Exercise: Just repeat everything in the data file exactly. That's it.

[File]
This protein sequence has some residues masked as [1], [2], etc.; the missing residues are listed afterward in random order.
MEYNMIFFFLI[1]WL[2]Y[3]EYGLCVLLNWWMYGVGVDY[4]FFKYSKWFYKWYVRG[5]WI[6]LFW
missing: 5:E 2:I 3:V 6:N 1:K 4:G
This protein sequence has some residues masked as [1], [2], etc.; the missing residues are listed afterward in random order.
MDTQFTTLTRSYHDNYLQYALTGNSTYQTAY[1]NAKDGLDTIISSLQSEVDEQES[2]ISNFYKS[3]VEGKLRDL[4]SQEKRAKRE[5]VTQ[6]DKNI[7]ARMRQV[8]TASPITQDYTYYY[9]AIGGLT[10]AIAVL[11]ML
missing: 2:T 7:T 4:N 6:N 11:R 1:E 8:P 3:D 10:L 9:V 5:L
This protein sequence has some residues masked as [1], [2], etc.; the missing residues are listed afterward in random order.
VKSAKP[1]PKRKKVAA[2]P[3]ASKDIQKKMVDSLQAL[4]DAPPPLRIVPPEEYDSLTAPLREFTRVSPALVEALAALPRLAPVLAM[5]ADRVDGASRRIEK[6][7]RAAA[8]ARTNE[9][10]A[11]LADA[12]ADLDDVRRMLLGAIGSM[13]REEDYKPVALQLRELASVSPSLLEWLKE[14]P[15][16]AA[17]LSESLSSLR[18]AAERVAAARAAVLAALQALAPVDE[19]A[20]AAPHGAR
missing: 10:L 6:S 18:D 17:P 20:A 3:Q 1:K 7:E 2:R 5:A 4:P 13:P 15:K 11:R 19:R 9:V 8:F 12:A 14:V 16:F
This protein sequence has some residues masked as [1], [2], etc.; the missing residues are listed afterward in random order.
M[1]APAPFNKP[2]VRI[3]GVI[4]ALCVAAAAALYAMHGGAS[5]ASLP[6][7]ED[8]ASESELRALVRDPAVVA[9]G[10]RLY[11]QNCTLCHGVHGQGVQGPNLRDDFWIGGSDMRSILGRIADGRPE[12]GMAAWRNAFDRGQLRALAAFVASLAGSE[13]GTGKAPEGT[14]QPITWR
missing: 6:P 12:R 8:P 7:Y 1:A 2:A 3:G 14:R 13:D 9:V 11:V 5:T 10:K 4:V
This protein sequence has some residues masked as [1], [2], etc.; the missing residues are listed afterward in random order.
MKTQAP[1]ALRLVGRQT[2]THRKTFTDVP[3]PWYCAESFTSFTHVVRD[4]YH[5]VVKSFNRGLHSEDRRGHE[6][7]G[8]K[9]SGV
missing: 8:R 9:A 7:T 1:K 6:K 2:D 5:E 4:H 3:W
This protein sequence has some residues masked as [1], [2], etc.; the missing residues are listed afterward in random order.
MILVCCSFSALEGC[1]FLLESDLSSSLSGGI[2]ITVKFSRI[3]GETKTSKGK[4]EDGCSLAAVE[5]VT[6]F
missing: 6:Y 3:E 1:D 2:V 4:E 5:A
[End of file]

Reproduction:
This protein sequence has some residues masked as [1], [2], etc.; the missing residues are listed afterward in random order.
MEYNMIFFFLI[1]WL[2]Y[3]EYGLCVLLNWWMYGVGVDY[4]FFKYSKWFYKWYVRG[5]WI[6]LFW
missing: 5:E 2:I 3:V 6:N 1:K 4:G
This protein sequence has some residues masked as [1], [2], etc.; the missing residues are listed afterward in random order.
MDTQFTTLTRSYHDNYLQYALTGNSTYQTAY[1]NAKDGLDTIISSLQSEVDEQES[2]ISNFYKS[3]VEGKLRDL[4]SQEKRAKRE[5]VTQ[6]DKNI[7]ARMRQV[8]TASPITQDYTYYY[9]AIGGLT[10]AIAVL[11]ML
missing: 2:T 7:T 4:N 6:N 11:R 1:E 8:P 3:D 10:L 9:V 5:L
This protein sequence has some residues masked as [1], [2], etc.; the missing residues are listed afterward in random order.
VKSAKP[1]PKRKKVAA[2]P[3]ASKDIQKKMVDSLQAL[4]DAPPPLRIVPPEEYDSLTAPLREFTRVSPALVEALAALPRLAPVLAM[5]ADRVDGASRRIEK[6][7]RAAA[8]ARTNE[9][10]A[11]LADA[12]ADLDDVRRMLLGAIGSM[13]REEDYKPVALQLRELASVSPSLLEWLKE[14]P[15][16]AA[17]LSESLSSLR[18]AAERVAAARAAVLAALQALAPVDE[19]A[20]AAPHGAR
missing: 10:L 6:S 18:D 17:P 20:A 3:Q 1:K 7:E 2:R 5:A 4:P 13:P 15:K 11:R 19:R 9:V 8:F 12:A 14:V 16:F
This protein sequence has some residues masked as [1], [2], etc.; the missing residues are listed afterward in random order.
M[1]APAPFNKP[2]VRI[3]GVI[4]ALCVAAAAALYAMHGGAS[5]ASLP[6][7]ED[8]ASESELRALVRDPAVVA[9]G[10]RLY[11]QNCTLCHGVHGQGVQGPNLRDDFWIGGSDMRSILGRIADGRPE[12]GMAAWRNAFDRGQLRALAAFVASLAGSE[13]GTGKAPEGT[14]QPITWR
missing: 6:P 12:R 8:P 7:Y 1:A 2:A 3:G 14:R 13:D 9:V 11:V 5:T 10:K 4:V
This protein sequence has some residues masked as [1], [2], etc.; the missing residues are listed afterward in random order.
MKTQAP[1]ALRLVGRQT[2]THRKTFTDVP[3]PWYCAESFTSFTHVVRD[4]YH[5]VVKSFNRGLHSEDRRGHE[6][7]G[8]K[9]SGV
missing: 8:R 9:A 7:T 1:K 6:K 2:D 5:E 4:H 3:W
This protein sequence has some residues masked as [1], [2], etc.; the missing residues are listed afterward in random order.
MILVCCSFSALEGC[1]FLLESDLSSSLSGGI[2]ITVKFSRI[3]GETKTSKGK[4]EDGCSLAAVE[5]VT[6]F
missing: 6:Y 3:E 1:D 2:V 4:E 5:A